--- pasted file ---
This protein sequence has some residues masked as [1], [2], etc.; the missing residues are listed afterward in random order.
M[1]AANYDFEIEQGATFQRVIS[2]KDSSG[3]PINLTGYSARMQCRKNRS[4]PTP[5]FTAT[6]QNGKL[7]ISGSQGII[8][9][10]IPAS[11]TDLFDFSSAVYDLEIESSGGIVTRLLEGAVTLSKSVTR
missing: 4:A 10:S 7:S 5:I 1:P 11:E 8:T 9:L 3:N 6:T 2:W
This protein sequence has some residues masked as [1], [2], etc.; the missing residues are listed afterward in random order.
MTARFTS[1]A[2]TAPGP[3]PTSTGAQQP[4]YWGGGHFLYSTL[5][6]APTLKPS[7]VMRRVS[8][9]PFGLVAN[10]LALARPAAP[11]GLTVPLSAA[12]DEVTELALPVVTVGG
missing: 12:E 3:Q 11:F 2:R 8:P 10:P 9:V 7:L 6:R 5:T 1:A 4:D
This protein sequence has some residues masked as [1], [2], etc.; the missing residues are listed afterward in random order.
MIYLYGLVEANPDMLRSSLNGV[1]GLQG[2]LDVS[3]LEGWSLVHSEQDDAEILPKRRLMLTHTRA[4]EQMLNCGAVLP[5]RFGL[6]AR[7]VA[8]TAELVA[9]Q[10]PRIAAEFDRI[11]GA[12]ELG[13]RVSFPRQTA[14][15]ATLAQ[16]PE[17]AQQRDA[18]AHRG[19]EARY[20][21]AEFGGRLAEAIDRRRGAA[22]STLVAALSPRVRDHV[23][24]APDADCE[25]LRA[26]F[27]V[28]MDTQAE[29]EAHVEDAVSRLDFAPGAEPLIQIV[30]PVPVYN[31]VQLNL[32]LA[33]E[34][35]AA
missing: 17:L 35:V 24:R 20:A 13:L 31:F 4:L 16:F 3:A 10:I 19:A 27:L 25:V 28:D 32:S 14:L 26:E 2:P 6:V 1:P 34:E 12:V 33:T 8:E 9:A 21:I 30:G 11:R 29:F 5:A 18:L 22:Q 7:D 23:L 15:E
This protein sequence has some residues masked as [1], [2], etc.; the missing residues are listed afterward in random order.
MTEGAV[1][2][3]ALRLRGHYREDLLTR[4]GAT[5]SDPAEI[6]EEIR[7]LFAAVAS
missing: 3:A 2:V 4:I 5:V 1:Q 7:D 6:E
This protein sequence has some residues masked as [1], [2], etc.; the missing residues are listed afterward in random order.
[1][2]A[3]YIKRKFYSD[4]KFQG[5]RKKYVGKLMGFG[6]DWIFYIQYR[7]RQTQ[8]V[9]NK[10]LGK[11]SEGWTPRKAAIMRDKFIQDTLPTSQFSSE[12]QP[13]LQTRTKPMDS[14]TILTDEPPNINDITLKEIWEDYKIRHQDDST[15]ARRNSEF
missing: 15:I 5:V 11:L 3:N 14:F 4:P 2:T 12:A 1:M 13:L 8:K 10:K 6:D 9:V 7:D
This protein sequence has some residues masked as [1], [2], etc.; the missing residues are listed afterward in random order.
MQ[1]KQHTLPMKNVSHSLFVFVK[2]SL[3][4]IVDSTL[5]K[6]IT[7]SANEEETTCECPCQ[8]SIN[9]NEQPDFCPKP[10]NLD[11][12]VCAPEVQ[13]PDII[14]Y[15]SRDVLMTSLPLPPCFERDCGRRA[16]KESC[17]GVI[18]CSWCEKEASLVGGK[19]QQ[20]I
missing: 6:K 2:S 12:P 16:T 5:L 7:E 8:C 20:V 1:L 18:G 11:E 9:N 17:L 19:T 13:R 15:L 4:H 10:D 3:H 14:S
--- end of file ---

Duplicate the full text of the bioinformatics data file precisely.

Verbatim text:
This protein sequence has some residues masked as [1], [2], etc.; the missing residues are listed afterward in random order.
M[1]AANYDFEIEQGATFQRVIS[2]KDSSG[3]PINLTGYSARMQCRKNRS[4]PTP[5]FTAT[6]QNGKL[7]ISGSQGII[8][9][10]IPAS[11]TDLFDFSSAVYDLEIESSGGIVTRLLEGAVTLSKSVTR
missing: 4:A 10:S 7:S 5:I 1:P 11:E 8:T 9:L 3:N 6:T 2:W
This protein sequence has some residues masked as [1], [2], etc.; the missing residues are listed afterward in random order.
MTARFTS[1]A[2]TAPGP[3]PTSTGAQQP[4]YWGGGHFLYSTL[5][6]APTLKPS[7]VMRRVS[8][9]PFGLVAN[10]LALARPAAP[11]GLTVPLSAA[12]DEVTELALPVVTVGG
missing: 12:E 3:Q 11:F 2:R 8:P 10:P 9:V 7:L 6:R 5:T 1:A 4:D
This protein sequence has some residues masked as [1], [2], etc.; the missing residues are listed afterward in random order.
MIYLYGLVEANPDMLRSSLNGV[1]GLQG[2]LDVS[3]LEGWSLVHSEQDDAEILPKRRLMLTHTRA[4]EQMLNCGAVLP[5]RFGL[6]AR[7]VA[8]TAELVA[9]Q[10]PRIAAEFDRI[11]GA[12]ELG[13]RVSFPRQTA[14][15]ATLAQ[16]PE[17]AQQRDA[18]AHRG[19]EARY[20][21]AEFGGRLAEAIDRRRGAA[22]STLVAALSPRVRDHV[23][24]APDADCE[25]LRA[26]F[27]V[28]MDTQAE[29]EAHVEDAVSRLDFAPGAEPLIQIV[30]PVPVYN[31]VQLNL[32]LA[33]E[34][35]AA
missing: 17:L 35:V 24:R 20:A 13:L 31:F 4:L 16:F 3:A 10:I 19:A 27:L 25:V 28:D 32:S 14:L 26:E 2:P 6:V 1:P 34:E 12:V 33:T 8:E 9:A 21:I 30:G 11:R 29:F 5:A 18:L 22:Q 7:D 23:L 15:E
This protein sequence has some residues masked as [1], [2], etc.; the missing residues are listed afterward in random order.
MTEGAV[1][2][3]ALRLRGHYREDLLTR[4]GAT[5]SDPAEI[6]EEIR[7]LFAAVAS
missing: 3:A 2:V 4:I 5:V 1:Q 7:D 6:E
This protein sequence has some residues masked as [1], [2], etc.; the missing residues are listed afterward in random order.
[1][2]A[3]YIKRKFYSD[4]KFQG[5]RKKYVGKLMGFG[6]DWIFYIQYR[7]RQTQ[8]V[9]NK[10]LGK[11]SEGWTPRKAAIMRDKFIQDTLPTSQFSSE[12]QP[13]LQTRTKPMDS[14]TILTDEPPNINDITLKEIWEDYKIRHQDDST[15]ARRNSEF
missing: 15:I 5:V 11:L 3:N 14:F 4:P 2:T 12:A 1:M 13:L 8:K 10:K 6:D 9:V 7:D
This protein sequence has some residues masked as [1], [2], etc.; the missing residues are listed afterward in random order.
MQ[1]KQHTLPMKNVSHSLFVFVK[2]SL[3][4]IVDSTL[5]K[6]IT[7]SANEEETTCECPCQ[8]SIN[9]NEQPDFCPKP[10]NLD[11][12]VCAPEVQ[13]PDII[14]Y[15]SRDVLMTSLPLPPCFERDCGRRA[16]KESC[17]GVI[18]CSWCEKEASLVGGK[19]QQ[20]I
missing: 6:K 2:S 12:P 16:T 5:L 7:E 8:C 20:V 1:L 18:G 11:E 9:N 17:L 19:T 13:R 15:L 4:H 10:D 3:H 14:S